Bacon Level 11

Some people get tired of all the stupid April Fools jokes that run around on the Internet. It seems like every company has some “joke” up their sleeve, to the point where there’s just no chance of anybody tricking you on that day.

On the other hand, I like it. April Fools day has turned into something like an Internet holiday. Wearing a green, pseudo-Irish outfit and drinking beer doesn’t make sense either, but everybody goes along with it because it’s St. Patrick’s day, and why not? Putting out a silly fake ad or doing something dumb on your website is the April 1st equivalent of wearing green. It shows you’re participating.

So, in honor of the 3rd annual baconfest this weekend, I give you Scope’s contribution this year: bacon flavored mouthwash, “for breath that sizzles”

This is the perfect example of an April fools joke. It’s a ridiculous and terrible idea, and yet it’s *just* plausible enough that a bunch of talking head idiots at a company might try to capitalize on the bacon sensation. Plus, there’s some serious production value on that commercial. It’s more enjoyable than a lot of actual commercials.

ThinkGeek, on the other hand, continues to use April Fools “pranks” as a way of beta testing perfectly good ideas to see what people actually want to buy. Seriously guys, there is an art to a good April fools joke. You have to start by making something that’s ridiculous, and then convince me, despite my skepticism, that it is a real thing. That’s a well done joke. Just showing me some products that you could make and sell, but just haven’t gotten around to it yet, is not a joke.

Scope link via Sylvain (and it should be mentioned this video came out *before* April fools, lending it credibility).

ThinkGeek: throwing money away, every April fools’

Every April Fools’ day, Think Geek, puts up a host of new products. Of course, these products aren’t available for order, just as a joke. However, they fool me with this every year. Why? Because the products are so ridiculously simple, and so ridiculously desirable, there’s no reason NOT to make them. For the most part, there are no technical barriers to creating these products, and yet there is a demand. Why make it a joke? Why not just sell the products? (Note that it has happened in the past, that they did end up making a product, since the demand was so high).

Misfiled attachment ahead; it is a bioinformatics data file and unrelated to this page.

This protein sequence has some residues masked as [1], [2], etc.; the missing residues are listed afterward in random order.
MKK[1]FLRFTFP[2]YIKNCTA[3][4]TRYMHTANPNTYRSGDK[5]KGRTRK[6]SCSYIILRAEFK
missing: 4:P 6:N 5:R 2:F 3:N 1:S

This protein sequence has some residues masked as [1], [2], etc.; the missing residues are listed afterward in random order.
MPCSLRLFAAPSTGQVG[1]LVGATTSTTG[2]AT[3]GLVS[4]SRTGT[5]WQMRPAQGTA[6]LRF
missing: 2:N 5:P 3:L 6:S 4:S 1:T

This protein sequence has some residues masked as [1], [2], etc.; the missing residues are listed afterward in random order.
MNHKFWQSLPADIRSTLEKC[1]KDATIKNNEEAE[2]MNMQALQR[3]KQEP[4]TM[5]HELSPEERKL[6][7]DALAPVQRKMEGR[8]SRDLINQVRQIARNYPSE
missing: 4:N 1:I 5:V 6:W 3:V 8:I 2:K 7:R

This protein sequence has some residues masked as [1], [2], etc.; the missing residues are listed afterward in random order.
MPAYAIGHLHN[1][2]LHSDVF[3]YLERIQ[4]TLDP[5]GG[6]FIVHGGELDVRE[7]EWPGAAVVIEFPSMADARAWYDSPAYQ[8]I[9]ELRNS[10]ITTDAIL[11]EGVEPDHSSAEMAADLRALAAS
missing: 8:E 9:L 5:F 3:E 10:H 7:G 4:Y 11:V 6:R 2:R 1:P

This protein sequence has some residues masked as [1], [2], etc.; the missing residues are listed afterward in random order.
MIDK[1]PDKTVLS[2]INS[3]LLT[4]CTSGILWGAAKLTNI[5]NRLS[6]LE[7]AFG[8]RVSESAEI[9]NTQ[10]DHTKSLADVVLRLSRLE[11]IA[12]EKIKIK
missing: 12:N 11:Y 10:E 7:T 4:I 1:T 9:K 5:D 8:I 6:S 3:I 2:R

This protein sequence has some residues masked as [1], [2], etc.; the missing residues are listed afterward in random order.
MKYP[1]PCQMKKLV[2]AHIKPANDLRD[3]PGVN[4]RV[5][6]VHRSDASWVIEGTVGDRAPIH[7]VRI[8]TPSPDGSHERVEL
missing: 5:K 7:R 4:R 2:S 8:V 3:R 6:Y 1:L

So here are some of the products that you CAN’T BUY, but you should be able to!

First up is a lovable plush toy that any child would love (come on Rachael, even you have to admit it is adorable!).

It’s not just a stuffed animal, it’s also a puppet. It even says, “I’m bacon!” when you squeeze it. And who doesn’t love the tag line, “You’ve got a friend in me(at)!” The sooner you encourage the consumption of bacon, the better the lives of the children will be. Please, think of the children!

Product #2 is really for all the Lost fans out there. Now, instead of just dreaming of Desmond, you can wake up like Desmond, with a Dharma alarm clock.

Once the alarm begins, punch in “the numbers” on the keypad or suffer the consequences! No simple snooze button on this one, you have to type in the complicated numbers and hit enter. And if preventing the end of the world isn’t enough motivation to get out of bed in the morning, then I can’t help you. (And, if you are a true Lost fan, I would recommend watching the short video showing the clock in action!)

Finally, the third product is both interesting and frightening, at the same time. The “Tell Me Your Secrets” Bear.

Kind of reminds me of the Robot Chicken intro.

So, let me allow Think Geek to explain this one:

When hugged, he’ll profess his love for your child, and stress that friends always share their secrets. He’ll ask, “Do you have a secret, best friend? You can tell me anything.” When the bear completes a trigger phrase, the audio and video turns on, recording your child’s secrets, which are then wirelessly transmitted to you via email.

Now even the most despicable, spying, hovering parent has a friend they can turn to!

Okay, maybe that last one is pushing the bounds of believability, but the other two are totally doable.

By the way, if you actually want to buy any of these products, you can go to their website and click to show interest…I’m guessing that at least some of them will show up as real products before too long.